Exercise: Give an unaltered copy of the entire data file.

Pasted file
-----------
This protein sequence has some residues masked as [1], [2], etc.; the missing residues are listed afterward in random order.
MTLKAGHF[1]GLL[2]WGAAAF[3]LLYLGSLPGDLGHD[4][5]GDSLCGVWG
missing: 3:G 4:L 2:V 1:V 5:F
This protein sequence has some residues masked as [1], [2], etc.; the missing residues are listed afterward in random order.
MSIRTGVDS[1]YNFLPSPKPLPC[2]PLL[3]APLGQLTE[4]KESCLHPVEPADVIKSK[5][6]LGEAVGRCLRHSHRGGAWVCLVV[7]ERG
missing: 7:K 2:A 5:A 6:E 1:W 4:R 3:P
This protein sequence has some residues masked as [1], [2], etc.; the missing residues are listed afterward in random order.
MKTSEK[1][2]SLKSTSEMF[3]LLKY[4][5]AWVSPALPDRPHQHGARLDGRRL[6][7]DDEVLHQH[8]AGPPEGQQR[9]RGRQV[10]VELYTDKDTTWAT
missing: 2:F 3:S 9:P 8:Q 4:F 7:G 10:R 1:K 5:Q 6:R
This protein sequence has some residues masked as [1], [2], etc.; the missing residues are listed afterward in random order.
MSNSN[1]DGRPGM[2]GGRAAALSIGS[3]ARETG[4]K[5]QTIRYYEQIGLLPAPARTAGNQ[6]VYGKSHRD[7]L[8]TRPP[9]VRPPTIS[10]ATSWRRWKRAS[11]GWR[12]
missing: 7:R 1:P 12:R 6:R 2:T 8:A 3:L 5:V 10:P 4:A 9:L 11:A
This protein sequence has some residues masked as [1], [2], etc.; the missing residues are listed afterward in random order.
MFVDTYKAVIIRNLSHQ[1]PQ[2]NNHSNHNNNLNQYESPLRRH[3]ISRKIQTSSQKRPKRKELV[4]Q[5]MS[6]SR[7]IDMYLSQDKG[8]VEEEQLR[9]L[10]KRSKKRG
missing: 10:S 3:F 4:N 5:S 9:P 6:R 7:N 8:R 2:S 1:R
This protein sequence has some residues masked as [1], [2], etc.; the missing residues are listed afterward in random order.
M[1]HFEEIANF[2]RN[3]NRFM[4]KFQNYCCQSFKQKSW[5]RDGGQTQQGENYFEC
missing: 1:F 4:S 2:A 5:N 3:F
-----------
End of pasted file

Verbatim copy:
This protein sequence has some residues masked as [1], [2], etc.; the missing residues are listed afterward in random order.
MTLKAGHF[1]GLL[2]WGAAAF[3]LLYLGSLPGDLGHD[4][5]GDSLCGVWG
missing: 3:G 4:L 2:V 1:V 5:F
This protein sequence has some residues masked as [1], [2], etc.; the missing residues are listed afterward in random order.
MSIRTGVDS[1]YNFLPSPKPLPC[2]PLL[3]APLGQLTE[4]KESCLHPVEPADVIKSK[5][6]LGEAVGRCLRHSHRGGAWVCLVV[7]ERG
missing: 7:K 2:A 5:A 6:E 1:W 4:R 3:P
This protein sequence has some residues masked as [1], [2], etc.; the missing residues are listed afterward in random order.
MKTSEK[1][2]SLKSTSEMF[3]LLKY[4][5]AWVSPALPDRPHQHGARLDGRRL[6][7]DDEVLHQH[8]AGPPEGQQR[9]RGRQV[10]VELYTDKDTTWAT
missing: 2:F 3:S 9:P 8:Q 4:F 7:G 10:R 1:K 5:Q 6:R
This protein sequence has some residues masked as [1], [2], etc.; the missing residues are listed afterward in random order.
MSNSN[1]DGRPGM[2]GGRAAALSIGS[3]ARETG[4]K[5]QTIRYYEQIGLLPAPARTAGNQ[6]VYGKSHRD[7]L[8]TRPP[9]VRPPTIS[10]ATSWRRWKRAS[11]GWR[12]
missing: 7:R 1:P 12:R 6:R 2:T 8:A 3:L 5:V 10:P 4:A 9:L 11:A
This protein sequence has some residues masked as [1], [2], etc.; the missing residues are listed afterward in random order.
MFVDTYKAVIIRNLSHQ[1]PQ[2]NNHSNHNNNLNQYESPLRRH[3]ISRKIQTSSQKRPKRKELV[4]Q[5]MS[6]SR[7]IDMYLSQDKG[8]VEEEQLR[9]L[10]KRSKKRG
missing: 10:S 3:F 4:N 5:S 9:P 6:R 7:N 8:R 2:S 1:R
This protein sequence has some residues masked as [1], [2], etc.; the missing residues are listed afterward in random order.
M[1]HFEEIANF[2]RN[3]NRFM[4]KFQNYCCQSFKQKSW[5]RDGGQTQQGENYFEC
missing: 1:F 4:S 2:A 5:N 3:F